The results of the surveys and simulations were then analyzed. Although many of the evaluation criteria were subjective in nature, they proved to be helpful in defining GSA's position. The criteria were divided into four categories: functional, operational, design, and cost. A summary of the findings for each category is provided in Table 1.
Functional AnalysisThe two functional evaluation criteria that were strongly affected by the centralization issue are ventilation and odor control. The quantities of ventilation air required per code differ depending on the size of the AHU. This relationship can be determined by using the multiple spaces method in Section 22.214.171.124 of ASHRAE STD 62-1999.
The results of the multiple space calculations conclude that the amount of total system outside air for one large AHU is greater than the sum of multiple system quantities of outside air for multiple small AHUs. This is because federal buildings, especially courthouses, have largely varied occupancies with high concentration areas such as assembly areas like courtrooms. The second differentiating factor is the reduction in odor control and compartmentalization inherent to centralized systems because return air streams from multiple floors and spaces are mixed at the large AHUs.
Operational AnalysisAll of the operational evaluation criteria were directly influenced by centralization. Beginning with controls, it was observed that the large AHU systems, although containing less equipment to control, were less flexible in the operational setpoints. Building operators were reportedly satisfied with small AHU systems that allow for different operational parameters for various spaces. As previously mentioned, the lack of off-hours operation with large AHU systems was an important issue for GSA, considering the number of individual tenants in large federal buildings.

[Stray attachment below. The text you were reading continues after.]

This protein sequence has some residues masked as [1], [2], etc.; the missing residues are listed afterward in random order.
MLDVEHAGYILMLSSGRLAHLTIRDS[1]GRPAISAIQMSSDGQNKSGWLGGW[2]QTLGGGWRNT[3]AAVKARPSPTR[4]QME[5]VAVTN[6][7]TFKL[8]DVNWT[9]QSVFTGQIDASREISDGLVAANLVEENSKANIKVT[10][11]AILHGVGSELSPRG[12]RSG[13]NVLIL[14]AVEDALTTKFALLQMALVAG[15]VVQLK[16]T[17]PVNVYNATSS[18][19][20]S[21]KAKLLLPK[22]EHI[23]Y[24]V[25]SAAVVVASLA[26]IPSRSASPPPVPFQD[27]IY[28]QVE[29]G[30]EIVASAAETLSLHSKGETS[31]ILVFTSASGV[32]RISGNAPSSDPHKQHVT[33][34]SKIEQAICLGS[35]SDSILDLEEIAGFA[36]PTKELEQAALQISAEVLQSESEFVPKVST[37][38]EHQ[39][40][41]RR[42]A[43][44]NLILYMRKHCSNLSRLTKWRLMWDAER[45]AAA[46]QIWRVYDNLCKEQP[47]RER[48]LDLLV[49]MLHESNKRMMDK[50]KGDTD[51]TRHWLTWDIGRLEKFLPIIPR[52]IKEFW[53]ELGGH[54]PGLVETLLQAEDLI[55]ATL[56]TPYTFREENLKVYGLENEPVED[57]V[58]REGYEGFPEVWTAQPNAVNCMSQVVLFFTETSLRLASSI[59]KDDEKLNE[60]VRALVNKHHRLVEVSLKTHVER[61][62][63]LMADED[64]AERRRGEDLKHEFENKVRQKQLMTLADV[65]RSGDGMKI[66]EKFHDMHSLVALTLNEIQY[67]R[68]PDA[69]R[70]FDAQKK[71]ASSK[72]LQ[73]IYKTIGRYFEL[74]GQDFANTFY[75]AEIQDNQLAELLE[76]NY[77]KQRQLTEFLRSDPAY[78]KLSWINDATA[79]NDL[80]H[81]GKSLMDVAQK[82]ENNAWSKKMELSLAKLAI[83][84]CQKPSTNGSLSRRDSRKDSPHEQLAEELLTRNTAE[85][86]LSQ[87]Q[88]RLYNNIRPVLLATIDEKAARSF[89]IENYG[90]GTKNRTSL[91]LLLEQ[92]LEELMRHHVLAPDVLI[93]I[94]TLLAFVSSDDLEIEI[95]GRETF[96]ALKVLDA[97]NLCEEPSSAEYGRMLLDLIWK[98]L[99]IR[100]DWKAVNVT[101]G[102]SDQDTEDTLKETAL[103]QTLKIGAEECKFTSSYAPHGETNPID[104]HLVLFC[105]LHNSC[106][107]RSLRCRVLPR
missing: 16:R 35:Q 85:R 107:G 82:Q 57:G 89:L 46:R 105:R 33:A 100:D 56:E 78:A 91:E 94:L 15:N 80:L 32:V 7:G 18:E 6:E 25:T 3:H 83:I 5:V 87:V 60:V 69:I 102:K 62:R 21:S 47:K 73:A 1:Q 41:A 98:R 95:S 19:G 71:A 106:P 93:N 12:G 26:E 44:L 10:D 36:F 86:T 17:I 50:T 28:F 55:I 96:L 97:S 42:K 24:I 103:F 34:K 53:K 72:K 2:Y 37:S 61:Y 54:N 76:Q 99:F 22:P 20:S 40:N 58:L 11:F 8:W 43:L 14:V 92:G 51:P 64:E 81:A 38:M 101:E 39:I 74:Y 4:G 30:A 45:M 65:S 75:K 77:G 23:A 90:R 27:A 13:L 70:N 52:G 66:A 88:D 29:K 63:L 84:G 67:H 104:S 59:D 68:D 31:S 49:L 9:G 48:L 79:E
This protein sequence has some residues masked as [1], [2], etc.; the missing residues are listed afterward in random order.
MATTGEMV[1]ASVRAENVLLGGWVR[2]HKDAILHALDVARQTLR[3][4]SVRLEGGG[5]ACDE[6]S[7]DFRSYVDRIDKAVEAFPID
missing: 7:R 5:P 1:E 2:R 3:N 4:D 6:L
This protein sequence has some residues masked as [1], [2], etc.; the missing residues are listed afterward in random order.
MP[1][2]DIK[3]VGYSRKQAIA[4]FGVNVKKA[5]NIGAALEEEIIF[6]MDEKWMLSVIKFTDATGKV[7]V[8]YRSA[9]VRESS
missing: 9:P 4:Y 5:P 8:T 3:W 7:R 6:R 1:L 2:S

The ability to renovate federal buildings is critical because of the expected life span of 50 to 100 years. The smaller AHU systems are advantageous because the renovations can proceed in phases over time without disruption to the entire building. Routine maintenance as defined by the GSA Preventive Maintenance Guide Standards is the one operational criterion that benefits buildings with large AHUs. With less equipment to maintain, routine maintenance is faster and less expensive. However, when emergency repairs are required, having smaller, off the shelf, equipment is advantageous. For instance, the downtime associated with replacing large-horsepower motors in AHUs that serve an entire building is extremely costly.